For more information on breastfeeding and to find out more about getting local support, visit: http://www.youplusbaby.co.uk/feeding-your-baby.

#5 “Important things for a Deaf mum-to-be”

Ruth is a mum of two and she is also Deaf. She recalls the some of the troubles and frustrations that she faced during both of her pregnancy journeys and is eager to spread the word and raise awareness of what it’s currently like to use maternity services as a Deaf mum-to-be and how this could be improved.

Ruth is a mum of two and she is also Deaf. She recalls the some of the troubles and frustrations that she faced during both of her pregnancy journeys and is eager to spread the word and raise awareness of what it’s currently like to use maternity services as a Deaf mum-to-be and how this could be improved. Joined by her interpreter Debbie, Ruth let us know what she thinks are the most important things for Deaf mothers to have access to during their pregnancy journey.

If like Ruth, you are a Deaf mum-to-be, or know somebody who is, and would like more information about the support available – our Community Midwife, Helen Hands and Midwife, Sajni are happy to help.
They can be contacted via email:
helen.hands@nhs.net
sajni.beghal@nha.net

New arrival for Bump – my pregnancy journey template

Our latest addition to the Bump family has arrived, a new online template to guide you through your maternity choices to create your personal maternity journey plan.

We have been eagerly awaiting the arrival of our latest addition to the Bump family and are pleased to announce it has now arrived – our new online tool for you to map out your pregnancy journey has gone live.

You may have heard about Personalised Maternity Care Budgets (PMCBs); a tool for expectant parents to choose where they wish to receive their antenatal, intrapartum and postnatal care (in line with NICE guidelines). Our online template makes it easier for you to see all of the options available to you across Birmingham and Solihull, guiding you through your choices to create your own maternity journey plan. Once complete you can print your plan to discuss your preferences with your midwife, and you can also save it so that you can come back to it as your journey progresses and update any choices you have made.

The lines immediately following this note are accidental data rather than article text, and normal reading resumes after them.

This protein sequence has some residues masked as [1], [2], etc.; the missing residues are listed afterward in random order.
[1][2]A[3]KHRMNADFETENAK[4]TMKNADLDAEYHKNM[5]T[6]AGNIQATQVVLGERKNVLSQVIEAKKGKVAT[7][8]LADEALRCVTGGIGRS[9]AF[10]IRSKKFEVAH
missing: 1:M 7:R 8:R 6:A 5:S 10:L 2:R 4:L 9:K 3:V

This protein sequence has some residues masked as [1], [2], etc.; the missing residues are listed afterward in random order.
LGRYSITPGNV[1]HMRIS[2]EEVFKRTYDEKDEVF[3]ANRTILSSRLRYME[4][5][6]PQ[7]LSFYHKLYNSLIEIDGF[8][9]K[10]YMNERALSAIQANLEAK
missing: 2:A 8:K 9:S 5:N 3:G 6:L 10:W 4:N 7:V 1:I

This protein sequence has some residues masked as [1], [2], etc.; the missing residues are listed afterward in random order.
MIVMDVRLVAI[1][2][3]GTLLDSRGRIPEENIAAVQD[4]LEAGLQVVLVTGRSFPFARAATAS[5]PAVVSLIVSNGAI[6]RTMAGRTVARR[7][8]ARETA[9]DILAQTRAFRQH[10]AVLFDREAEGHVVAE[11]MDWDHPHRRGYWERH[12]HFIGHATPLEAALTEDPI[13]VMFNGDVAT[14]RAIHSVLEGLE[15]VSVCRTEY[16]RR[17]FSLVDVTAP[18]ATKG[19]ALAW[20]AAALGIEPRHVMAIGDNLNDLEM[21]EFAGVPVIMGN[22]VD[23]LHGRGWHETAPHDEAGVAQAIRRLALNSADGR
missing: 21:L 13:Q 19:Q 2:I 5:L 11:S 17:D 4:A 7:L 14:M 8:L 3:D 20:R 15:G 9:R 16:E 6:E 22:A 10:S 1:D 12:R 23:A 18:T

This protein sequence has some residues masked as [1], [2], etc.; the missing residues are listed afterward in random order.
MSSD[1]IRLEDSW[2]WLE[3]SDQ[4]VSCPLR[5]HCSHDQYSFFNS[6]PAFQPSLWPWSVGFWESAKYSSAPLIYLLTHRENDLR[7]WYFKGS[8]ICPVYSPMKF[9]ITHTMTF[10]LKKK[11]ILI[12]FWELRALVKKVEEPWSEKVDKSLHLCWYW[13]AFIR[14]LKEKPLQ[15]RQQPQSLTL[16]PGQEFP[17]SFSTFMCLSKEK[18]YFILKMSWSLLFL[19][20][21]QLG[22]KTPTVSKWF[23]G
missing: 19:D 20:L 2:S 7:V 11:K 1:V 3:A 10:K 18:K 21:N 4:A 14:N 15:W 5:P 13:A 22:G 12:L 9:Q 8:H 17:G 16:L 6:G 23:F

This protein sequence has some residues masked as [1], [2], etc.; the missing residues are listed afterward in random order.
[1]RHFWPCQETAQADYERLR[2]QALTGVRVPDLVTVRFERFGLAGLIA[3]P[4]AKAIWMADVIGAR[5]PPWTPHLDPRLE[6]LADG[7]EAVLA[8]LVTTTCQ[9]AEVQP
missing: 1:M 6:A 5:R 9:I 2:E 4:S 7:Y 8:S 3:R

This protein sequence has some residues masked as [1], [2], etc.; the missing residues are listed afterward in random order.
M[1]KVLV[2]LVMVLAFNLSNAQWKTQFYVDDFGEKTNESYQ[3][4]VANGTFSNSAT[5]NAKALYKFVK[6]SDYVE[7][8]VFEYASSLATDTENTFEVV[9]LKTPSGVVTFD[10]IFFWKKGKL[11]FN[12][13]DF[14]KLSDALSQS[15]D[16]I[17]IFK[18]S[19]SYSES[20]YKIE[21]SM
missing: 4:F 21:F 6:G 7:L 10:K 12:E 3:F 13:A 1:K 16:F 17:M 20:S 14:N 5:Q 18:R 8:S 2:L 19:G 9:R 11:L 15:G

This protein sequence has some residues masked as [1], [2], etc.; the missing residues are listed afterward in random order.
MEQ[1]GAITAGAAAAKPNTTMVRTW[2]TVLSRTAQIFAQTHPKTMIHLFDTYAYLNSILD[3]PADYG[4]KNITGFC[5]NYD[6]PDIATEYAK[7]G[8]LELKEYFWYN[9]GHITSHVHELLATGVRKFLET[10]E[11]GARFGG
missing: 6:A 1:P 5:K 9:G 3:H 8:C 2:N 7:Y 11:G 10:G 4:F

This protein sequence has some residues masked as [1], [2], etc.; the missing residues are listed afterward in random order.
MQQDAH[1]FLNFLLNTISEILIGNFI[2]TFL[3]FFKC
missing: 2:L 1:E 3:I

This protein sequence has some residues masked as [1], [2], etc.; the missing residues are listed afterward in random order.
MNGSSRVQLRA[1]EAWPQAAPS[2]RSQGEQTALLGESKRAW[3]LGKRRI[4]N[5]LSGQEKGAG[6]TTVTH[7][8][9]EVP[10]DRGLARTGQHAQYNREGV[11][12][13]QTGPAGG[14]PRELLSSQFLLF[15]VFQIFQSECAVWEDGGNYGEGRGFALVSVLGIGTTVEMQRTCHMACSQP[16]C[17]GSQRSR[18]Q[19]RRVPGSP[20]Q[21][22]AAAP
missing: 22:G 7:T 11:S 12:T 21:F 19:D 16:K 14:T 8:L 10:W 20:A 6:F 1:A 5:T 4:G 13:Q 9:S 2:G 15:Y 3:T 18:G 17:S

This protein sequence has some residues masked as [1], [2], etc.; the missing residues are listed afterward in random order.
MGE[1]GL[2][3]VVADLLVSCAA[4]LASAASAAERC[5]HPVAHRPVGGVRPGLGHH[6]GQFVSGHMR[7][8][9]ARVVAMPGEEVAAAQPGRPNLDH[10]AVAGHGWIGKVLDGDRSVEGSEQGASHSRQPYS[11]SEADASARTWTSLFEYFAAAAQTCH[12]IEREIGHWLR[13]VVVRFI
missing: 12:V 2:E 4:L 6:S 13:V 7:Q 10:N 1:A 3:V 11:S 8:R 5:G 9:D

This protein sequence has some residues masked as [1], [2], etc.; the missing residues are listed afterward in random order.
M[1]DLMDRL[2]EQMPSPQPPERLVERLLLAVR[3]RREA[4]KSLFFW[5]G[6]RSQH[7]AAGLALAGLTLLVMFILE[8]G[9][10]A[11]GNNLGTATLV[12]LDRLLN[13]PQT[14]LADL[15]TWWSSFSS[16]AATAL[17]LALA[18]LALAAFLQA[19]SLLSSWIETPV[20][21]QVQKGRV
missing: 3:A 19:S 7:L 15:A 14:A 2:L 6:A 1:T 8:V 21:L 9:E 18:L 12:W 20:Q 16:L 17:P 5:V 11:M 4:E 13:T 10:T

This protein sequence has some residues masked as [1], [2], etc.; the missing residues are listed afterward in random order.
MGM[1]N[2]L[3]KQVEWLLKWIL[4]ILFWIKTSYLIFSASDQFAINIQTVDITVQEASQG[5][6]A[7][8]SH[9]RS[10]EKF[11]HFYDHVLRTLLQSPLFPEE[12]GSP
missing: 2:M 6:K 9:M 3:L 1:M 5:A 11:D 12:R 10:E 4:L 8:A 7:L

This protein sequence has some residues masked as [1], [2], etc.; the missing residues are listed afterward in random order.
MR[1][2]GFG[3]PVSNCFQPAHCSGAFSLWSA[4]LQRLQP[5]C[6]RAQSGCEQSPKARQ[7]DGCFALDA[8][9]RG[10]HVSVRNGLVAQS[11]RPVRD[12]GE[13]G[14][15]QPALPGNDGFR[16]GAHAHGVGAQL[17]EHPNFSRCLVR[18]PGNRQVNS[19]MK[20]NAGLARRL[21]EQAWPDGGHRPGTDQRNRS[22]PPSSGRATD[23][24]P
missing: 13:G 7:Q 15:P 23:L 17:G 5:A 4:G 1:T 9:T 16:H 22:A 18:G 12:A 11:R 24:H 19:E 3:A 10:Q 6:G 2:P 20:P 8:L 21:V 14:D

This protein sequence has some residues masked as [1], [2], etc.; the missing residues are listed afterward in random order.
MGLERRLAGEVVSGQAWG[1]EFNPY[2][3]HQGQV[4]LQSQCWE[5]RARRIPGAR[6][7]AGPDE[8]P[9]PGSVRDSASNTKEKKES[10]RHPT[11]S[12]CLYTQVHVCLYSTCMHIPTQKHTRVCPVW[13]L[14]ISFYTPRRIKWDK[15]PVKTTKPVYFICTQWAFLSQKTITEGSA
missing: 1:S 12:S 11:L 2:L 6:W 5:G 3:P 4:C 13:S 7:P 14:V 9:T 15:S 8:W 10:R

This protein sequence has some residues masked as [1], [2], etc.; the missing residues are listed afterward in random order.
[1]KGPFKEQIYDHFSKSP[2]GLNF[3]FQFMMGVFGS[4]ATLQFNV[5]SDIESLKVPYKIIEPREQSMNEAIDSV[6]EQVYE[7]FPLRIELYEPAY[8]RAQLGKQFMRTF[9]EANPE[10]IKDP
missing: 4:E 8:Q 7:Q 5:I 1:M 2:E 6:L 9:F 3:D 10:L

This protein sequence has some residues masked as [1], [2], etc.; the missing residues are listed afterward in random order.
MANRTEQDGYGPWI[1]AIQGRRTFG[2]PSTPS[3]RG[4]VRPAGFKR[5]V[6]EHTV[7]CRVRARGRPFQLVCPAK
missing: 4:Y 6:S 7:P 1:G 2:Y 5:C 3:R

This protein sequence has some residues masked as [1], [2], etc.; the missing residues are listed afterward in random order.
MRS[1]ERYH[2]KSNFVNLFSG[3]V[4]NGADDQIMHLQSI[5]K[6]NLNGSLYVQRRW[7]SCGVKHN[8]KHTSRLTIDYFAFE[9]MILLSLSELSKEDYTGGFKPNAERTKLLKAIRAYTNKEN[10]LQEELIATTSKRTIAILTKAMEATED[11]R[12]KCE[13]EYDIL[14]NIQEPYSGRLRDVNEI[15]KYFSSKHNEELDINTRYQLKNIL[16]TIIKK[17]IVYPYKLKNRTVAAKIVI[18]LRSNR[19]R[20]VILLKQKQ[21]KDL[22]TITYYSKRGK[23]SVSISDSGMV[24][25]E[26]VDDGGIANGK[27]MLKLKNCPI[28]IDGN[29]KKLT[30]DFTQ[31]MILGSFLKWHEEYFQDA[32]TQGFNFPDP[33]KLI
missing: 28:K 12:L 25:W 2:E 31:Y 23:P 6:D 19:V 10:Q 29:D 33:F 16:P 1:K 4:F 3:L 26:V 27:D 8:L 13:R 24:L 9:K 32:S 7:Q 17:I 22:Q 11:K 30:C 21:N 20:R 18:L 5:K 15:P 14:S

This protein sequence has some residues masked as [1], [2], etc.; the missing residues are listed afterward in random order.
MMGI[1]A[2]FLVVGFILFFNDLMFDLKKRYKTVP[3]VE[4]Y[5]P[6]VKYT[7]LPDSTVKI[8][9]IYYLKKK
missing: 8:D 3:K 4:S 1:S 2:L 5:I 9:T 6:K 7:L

Start your pregnancy journey online at https://phbchoices.co.uk/mypregnancy – please note: you’ll need to register your details to use the template which is located in the market place.

#4 “My back to back baby”

During the late stages of her pregnancy, Zoe was told that her second son Atticus was back to back – meaning his back was positioned directly against hers.

During the late stages of her pregnancy, Zoe was told that her second son Atticus was back to back – meaning his back was positioned directly against hers.

She soon began to worry, as friends had told her this type of birth could be more painful and may result in intervention from medical professionals and possibly a c-section, which wasn’t her preferred method of birth. To her delight, she need not have worried at all. After getting reassurance from the professionals caring for her, Zoe was able to have her water birth as planned and even describes her second birth as “good”!